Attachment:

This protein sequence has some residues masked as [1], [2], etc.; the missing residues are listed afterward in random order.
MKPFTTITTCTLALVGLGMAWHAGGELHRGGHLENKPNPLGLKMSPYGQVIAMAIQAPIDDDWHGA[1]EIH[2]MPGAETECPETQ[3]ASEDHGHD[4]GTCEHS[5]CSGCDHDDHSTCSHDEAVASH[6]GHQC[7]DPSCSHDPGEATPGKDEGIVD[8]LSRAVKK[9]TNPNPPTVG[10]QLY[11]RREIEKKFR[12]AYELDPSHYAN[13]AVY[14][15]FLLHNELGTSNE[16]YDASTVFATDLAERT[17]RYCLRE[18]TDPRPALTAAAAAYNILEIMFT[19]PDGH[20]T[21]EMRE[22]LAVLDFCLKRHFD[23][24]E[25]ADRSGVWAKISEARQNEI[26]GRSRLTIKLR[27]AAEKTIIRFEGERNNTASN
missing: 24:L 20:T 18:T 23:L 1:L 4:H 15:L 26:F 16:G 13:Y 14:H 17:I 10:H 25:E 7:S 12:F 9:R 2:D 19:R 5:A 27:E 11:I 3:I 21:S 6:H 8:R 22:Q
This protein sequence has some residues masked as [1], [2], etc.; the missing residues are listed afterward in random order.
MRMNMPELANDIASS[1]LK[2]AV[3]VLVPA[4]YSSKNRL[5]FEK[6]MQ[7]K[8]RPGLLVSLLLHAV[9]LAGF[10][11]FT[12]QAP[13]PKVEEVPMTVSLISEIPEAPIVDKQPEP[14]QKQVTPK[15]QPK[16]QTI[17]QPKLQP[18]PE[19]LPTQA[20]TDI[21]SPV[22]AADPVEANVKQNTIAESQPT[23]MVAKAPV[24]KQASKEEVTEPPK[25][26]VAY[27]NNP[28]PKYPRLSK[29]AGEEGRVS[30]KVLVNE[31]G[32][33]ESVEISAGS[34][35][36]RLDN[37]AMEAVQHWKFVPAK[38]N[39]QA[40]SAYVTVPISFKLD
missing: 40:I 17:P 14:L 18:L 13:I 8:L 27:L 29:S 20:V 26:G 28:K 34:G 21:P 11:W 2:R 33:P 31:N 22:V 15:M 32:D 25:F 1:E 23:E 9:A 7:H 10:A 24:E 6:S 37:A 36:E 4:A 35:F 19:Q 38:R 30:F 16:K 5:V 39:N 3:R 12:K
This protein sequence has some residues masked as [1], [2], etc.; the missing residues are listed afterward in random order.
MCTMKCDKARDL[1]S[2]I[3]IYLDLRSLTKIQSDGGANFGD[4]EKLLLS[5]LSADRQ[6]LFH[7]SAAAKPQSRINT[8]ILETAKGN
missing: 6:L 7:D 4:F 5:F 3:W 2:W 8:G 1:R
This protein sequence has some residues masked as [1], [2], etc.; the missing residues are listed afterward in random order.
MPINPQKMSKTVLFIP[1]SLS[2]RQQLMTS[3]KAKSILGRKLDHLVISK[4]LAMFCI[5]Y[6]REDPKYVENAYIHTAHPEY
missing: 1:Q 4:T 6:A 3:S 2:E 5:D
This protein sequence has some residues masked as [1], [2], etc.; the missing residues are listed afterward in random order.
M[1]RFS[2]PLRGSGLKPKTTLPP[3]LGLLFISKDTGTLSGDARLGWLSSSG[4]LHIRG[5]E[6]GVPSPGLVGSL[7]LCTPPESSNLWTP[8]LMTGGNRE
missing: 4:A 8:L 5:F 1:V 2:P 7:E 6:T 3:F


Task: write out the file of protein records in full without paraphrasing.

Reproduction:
This protein sequence has some residues masked as [1], [2], etc.; the missing residues are listed afterward in random order.
MKPFTTITTCTLALVGLGMAWHAGGELHRGGHLENKPNPLGLKMSPYGQVIAMAIQAPIDDDWHGA[1]EIH[2]MPGAETECPETQ[3]ASEDHGHD[4]GTCEHS[5]CSGCDHDDHSTCSHDEAVASH[6]GHQC[7]DPSCSHDPGEATPGKDEGIVD[8]LSRAVKK[9]TNPNPPTVG[10]QLY[11]RREIEKKFR[12]AYELDPSHYAN[13]AVY[14][15]FLLHNELGTSNE[16]YDASTVFATDLAERT[17]RYCLRE[18]TDPRPALTAAAAAYNILEIMFT[19]PDGH[20]T[21]EMRE[22]LAVLDFCLKRHFD[23][24]E[25]ADRSGVWAKISEARQNEI[26]GRSRLTIKLR[27]AAEKTIIRFEGERNNTASN
missing: 24:L 20:T 18:T 23:L 1:L 4:H 15:L 26:F 16:G 13:Y 14:H 17:I 10:H 25:E 7:S 12:F 9:R 2:D 19:R 5:A 27:E 11:I 3:I 21:S 6:H 8:R 22:Q
This protein sequence has some residues masked as [1], [2], etc.; the missing residues are listed afterward in random order.
MRMNMPELANDIASS[1]LK[2]AV[3]VLVPA[4]YSSKNRL[5]FEK[6]MQ[7]K[8]RPGLLVSLLLHAV[9]LAGF[10][11]FT[12]QAP[13]PKVEEVPMTVSLISEIPEAPIVDKQPEP[14]QKQVTPK[15]QPK[16]QTI[17]QPKLQP[18]PE[19]LPTQA[20]TDI[21]SPV[22]AADPVEANVKQNTIAESQPT[23]MVAKAPV[24]KQASKEEVTEPPK[25][26]VAY[27]NNP[28]PKYPRLSK[29]AGEEGRVS[30]KVLVNE[31]G[32][33]ESVEISAGS[34][35][36]RLDN[37]AMEAVQHWKFVPAK[38]N[39]QA[40]SAYVTVPISFKLD
missing: 40:I 17:P 14:L 18:L 13:I 8:L 27:L 29:S 20:V 26:G 28:K 34:G 21:P 11:W 2:R 33:P 31:N 22:V 15:M 32:D 25:F 1:E 23:E 9:A 7:H 10:A 24:E 6:S 37:A 36:E 4:A 35:F 19:Q 38:R 30:F 16:K 5:V 39:N 3:R 12:K
This protein sequence has some residues masked as [1], [2], etc.; the missing residues are listed afterward in random order.
MCTMKCDKARDL[1]S[2]I[3]IYLDLRSLTKIQSDGGANFGD[4]EKLLLS[5]LSADRQ[6]LFH[7]SAAAKPQSRINT[8]ILETAKGN
missing: 6:L 7:D 4:F 5:F 3:W 2:W 8:G 1:R
This protein sequence has some residues masked as [1], [2], etc.; the missing residues are listed afterward in random order.
MPINPQKMSKTVLFIP[1]SLS[2]RQQLMTS[3]KAKSILGRKLDHLVISK[4]LAMFCI[5]Y[6]REDPKYVENAYIHTAHPEY
missing: 1:Q 4:T 6:A 3:S 2:E 5:D
This protein sequence has some residues masked as [1], [2], etc.; the missing residues are listed afterward in random order.
M[1]RFS[2]PLRGSGLKPKTTLPP[3]LGLLFISKDTGTLSGDARLGWLSSSG[4]LHIRG[5]E[6]GVPSPGLVGSL[7]LCTPPESSNLWTP[8]LMTGGNRE
missing: 4:A 8:L 5:F 1:V 2:P 7:E 6:T 3:F